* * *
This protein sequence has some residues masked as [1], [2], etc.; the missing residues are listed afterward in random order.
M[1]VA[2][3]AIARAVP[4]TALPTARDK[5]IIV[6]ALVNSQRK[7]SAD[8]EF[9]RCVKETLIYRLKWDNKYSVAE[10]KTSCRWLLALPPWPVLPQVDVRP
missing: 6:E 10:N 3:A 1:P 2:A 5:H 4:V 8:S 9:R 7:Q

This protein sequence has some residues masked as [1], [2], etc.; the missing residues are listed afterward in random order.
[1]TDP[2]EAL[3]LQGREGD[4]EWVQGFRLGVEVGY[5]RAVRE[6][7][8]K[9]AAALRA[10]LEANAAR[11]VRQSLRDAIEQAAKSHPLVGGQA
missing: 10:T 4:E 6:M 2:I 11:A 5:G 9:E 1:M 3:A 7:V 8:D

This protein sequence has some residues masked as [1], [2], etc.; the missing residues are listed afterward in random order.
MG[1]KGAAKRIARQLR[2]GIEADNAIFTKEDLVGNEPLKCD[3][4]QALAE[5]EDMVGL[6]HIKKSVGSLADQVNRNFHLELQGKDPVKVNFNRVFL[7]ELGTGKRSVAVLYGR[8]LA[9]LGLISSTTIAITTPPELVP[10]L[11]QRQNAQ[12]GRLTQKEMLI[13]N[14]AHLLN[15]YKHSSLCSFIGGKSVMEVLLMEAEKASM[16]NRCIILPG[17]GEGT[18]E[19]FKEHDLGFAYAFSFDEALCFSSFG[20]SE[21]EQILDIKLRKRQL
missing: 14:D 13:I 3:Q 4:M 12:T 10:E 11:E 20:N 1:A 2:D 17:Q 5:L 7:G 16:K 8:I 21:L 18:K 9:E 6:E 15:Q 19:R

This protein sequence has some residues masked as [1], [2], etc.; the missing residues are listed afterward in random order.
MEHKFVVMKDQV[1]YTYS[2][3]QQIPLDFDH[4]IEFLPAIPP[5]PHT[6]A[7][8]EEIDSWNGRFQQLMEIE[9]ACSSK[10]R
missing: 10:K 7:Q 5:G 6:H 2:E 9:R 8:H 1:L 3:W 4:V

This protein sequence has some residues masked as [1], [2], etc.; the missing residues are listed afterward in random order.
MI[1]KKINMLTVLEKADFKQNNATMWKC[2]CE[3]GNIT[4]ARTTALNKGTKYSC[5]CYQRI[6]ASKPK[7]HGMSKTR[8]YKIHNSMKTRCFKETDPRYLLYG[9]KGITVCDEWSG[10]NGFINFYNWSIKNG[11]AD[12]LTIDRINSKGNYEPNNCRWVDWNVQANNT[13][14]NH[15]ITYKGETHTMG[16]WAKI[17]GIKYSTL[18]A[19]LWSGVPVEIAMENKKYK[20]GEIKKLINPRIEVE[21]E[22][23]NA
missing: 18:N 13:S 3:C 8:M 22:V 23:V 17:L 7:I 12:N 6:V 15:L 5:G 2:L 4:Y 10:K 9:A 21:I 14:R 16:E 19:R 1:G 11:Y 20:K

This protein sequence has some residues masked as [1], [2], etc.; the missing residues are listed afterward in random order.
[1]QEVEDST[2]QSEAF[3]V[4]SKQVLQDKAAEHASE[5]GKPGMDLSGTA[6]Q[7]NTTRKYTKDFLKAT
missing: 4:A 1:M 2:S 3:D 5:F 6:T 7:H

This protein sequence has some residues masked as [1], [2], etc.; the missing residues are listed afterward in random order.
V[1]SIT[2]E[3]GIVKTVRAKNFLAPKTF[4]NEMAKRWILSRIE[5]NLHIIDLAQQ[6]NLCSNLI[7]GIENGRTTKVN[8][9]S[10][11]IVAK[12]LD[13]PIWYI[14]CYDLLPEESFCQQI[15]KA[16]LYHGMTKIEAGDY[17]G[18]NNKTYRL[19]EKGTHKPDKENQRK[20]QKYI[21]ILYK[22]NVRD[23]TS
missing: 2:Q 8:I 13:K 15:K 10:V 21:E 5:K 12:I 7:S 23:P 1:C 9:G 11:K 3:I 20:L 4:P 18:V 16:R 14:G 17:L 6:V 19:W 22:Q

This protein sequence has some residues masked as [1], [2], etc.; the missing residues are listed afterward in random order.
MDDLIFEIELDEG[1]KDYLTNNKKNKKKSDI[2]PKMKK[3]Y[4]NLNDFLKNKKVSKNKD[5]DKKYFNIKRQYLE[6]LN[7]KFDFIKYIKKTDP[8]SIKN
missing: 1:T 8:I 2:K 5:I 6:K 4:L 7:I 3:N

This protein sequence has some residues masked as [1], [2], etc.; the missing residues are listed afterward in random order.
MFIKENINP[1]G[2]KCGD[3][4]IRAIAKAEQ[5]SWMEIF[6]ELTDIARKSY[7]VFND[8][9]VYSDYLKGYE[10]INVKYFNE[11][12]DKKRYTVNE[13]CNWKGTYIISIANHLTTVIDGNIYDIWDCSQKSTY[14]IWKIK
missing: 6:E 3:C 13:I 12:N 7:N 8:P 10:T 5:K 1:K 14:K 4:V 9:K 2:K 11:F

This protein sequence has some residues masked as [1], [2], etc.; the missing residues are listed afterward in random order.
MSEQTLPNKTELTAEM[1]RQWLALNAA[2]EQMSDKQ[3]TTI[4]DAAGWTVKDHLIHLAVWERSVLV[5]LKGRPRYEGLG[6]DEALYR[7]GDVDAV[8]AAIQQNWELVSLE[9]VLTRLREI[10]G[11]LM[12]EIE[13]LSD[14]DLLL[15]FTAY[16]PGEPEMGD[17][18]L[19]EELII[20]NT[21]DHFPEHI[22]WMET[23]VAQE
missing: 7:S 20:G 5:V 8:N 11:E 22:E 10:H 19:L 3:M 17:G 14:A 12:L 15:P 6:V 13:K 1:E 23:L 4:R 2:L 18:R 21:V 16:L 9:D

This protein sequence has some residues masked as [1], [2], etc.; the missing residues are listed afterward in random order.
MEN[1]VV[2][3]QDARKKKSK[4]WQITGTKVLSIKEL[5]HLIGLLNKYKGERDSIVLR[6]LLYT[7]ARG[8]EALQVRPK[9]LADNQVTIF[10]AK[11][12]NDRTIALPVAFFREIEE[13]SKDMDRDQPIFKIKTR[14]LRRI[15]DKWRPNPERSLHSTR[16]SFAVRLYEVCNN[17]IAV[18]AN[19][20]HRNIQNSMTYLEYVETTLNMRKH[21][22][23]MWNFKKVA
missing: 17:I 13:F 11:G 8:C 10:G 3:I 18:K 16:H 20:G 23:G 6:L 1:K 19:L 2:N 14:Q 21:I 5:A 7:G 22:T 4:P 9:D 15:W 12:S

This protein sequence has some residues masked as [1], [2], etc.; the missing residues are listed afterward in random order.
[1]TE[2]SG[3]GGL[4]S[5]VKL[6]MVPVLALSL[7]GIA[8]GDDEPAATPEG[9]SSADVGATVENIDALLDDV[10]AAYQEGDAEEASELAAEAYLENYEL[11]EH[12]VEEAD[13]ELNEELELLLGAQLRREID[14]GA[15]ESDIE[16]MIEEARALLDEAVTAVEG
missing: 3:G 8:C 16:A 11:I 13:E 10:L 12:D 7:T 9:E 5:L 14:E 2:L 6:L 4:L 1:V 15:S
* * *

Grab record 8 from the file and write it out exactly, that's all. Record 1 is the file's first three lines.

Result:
This protein sequence has some residues masked as [1], [2], etc.; the missing residues are listed afterward in random order.
MDDLIFEIELDEG[1]KDYLTNNKKNKKKSDI[2]PKMKK[3]Y[4]NLNDFLKNKKVSKNKD[5]DKKYFNIKRQYLE[6]LN[7]KFDFIKYIKKTDP[8]SIKN
missing: 1:T 8:I 2:K 5:I 6:K 4:L 7:I 3:N